An eye-opening trip
Shawn Ross found tears in his eyes June 6 as he looked upon Omaha Beach in Normandy, France.
Ross could only imagine the horrors the men of the battle-hardened U.S. First Infantry Division and the green 29th Infantry Division faced 75 years earlier on D-Day.
“Pulling up there it was very heartfelt,” said Ross, a 38-year-old Burleson native. “Even though it was 75 years later it still brought a tear to your eye. Just knowing what they all went through storming Omaha Beach.”
Even though he only made two of five scheduled parachute jumps during ceremonies in honor of the 75th anniversary of the D-Day invasion, Ross said the trip to Normandy was a “once-in-a-lifetime opportunity.”
“It was a great trip,” Ross said. “I just wish the weather would have cooperated more and we could have gotten in more jumps.”
Ross traveled to France with the Liberty Jump Team and made a pair of parachute jumps following in the boot straps of paratroopers from the U.S. 82nd and 101st Airborne Divisions.
The 70-member jump team formed in 2006 to honor World War II airborne soldiers and veterans of all conflicts by performing military static line parachute operations.
On June 9, Ross parachuted near La Fiere where the 82nd Airborne landed before heading off to capture the important road junction at Sainte-Mere-Eglise.
“A lot of the veterans were there in VIP tents for the jump,” Ross said.
After the jump, Ross visited Sainte-Mere-Eglise. The first thing Ross noticed was that people in Normandy love Americans. In towns all across Normandy, American flags fly side-by-side with French Flags throughout the year.
In Sainte-Mere-Eglise, Ross toured the D-Day sites including the town church where a dummy paratrooper hangs from the spire, commemorating the story of John Steele and keeping the memory of D-Day alive.
Some paratroopers from the 101st landed directly in Sainte-Mere-Eglise. Unfortunately part of the town caught fire that night illuminating the paratroopers and making them easy target.
Steele’s parachute hung on the spire. While the battle raged below, Steele pretended to be dead for more than two hours before he was captured by the Germans.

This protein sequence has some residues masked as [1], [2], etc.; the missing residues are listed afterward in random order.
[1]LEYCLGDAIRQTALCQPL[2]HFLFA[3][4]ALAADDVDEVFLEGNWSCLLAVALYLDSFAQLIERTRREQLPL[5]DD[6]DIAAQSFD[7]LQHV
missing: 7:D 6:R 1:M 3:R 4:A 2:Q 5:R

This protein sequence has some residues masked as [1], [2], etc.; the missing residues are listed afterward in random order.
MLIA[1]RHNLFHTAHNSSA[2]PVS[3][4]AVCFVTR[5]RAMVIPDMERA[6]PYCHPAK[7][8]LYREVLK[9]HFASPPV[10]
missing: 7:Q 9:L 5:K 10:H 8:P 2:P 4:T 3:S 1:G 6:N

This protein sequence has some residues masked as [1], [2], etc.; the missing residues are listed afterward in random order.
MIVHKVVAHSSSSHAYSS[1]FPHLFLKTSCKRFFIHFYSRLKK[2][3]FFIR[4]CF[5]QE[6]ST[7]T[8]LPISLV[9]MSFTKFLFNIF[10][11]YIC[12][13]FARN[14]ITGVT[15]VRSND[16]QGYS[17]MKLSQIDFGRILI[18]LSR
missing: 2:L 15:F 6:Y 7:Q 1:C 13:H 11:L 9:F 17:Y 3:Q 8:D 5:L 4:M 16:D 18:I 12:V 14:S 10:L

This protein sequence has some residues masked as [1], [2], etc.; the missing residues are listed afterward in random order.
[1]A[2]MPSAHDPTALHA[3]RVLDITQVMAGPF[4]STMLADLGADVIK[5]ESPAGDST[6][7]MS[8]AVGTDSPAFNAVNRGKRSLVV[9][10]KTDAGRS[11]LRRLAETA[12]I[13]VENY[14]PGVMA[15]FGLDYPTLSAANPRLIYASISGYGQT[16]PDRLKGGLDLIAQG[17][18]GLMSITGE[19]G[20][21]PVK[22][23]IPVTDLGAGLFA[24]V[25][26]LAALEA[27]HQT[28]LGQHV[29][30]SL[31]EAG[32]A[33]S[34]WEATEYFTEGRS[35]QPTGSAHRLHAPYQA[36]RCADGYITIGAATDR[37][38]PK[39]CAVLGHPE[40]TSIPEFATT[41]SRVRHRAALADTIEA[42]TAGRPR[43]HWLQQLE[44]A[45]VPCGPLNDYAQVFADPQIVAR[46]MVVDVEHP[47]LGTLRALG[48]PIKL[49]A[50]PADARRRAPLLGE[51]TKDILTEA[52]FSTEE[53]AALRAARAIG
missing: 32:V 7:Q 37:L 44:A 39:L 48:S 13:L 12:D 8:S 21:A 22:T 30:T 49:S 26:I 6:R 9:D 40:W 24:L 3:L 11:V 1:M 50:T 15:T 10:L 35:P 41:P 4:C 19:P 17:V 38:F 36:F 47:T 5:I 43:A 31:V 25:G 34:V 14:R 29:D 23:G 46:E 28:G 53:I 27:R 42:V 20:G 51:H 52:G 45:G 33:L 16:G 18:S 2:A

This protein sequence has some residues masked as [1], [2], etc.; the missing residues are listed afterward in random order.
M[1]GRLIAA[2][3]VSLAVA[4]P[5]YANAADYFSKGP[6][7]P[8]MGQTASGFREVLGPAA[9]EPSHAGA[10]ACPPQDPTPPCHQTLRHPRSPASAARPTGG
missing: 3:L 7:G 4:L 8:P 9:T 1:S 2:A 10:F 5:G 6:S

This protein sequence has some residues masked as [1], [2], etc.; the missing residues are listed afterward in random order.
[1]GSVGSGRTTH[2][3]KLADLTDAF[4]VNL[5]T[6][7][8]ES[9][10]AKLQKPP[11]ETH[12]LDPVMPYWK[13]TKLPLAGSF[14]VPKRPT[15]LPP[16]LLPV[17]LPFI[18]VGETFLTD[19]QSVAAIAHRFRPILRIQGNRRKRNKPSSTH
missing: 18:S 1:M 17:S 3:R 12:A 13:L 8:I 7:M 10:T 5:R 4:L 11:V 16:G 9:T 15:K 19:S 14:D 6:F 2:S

“Some of the houses still have pock marks from bullets and you can see on the wrought-iron fences where bullets grazed them,” Ross said.
A day later, Ross jumped near Angoville-au-Plain where the 101st Airborne landed on D-Day behind Omaha Beach. The “Screaming Eagles” task was to capture and hold a route along the Paris to Cherbourg road.
Ross visited the 11th century church where two medics from the 101st Airborne, Robert Wright and Kenneth Moore, with Lieutenant Ed Allworth, started an aid station to treat the wounded.
They quickly went into action setting up an aid station inside the 11th century church at Angoville-Au-Plain.
“The pews in the church still have blood stains on them,” Ross said.
Numerous stained glass windows in the church have been redone to commemorate 101st Airborne’s efforts in liberating the town including a window with a paratrooper and another with emblem of the 101st.
Ross also visited Utah Beach and the Normandy American Cemetery in Colleville-sur-Mer.
Before leaving for the trip, Ross learned through his great aunt that his mother’s grandfather’s cousin was buried in the cemetery.
“She gave me the plot and row and I found his gravesite.” Ross said.
Ross was disappointed he missed out on one of the traditions of the cemetery.
“I didn’t know it at the time but people at the cemetery rub sand from the beaches into the name on grave marker to indicate a family had visited the grave,” Ross said. “It also makes the name easier to read when people take photos of it.”
Ross is a fan of the HBO miniseries “Band of Brothers” and made it a point to visit Carentan when the 101st fought a pitched battle. Episode Three of the miniseries told the story of the battle at Carentan.
“I was expecting to see a lot of stuff from “Band of Brothers,” Ross said. “I was going there to see the Café Normandy but I couldn’t find it.”
Ross speculated the Café Normandy was just made up for the miniseries.
“It was pretty awe inspiring just knowing that there was a big battle that happened there,” Ross said.
At one point during his time in Normandy, Ross met a 97-year-old U.S. Navy veteran who drove a Higgins boat, also known as a Landing Craft, Vehicle, Personnel (LCVP), on D-Day.
Ross asked the man what it was like on D-Day and he got a short answer.
“It was an eye-opener,” the veteran told him.
Seventy-five years later, Ross had a similar experience during his time in Normandy.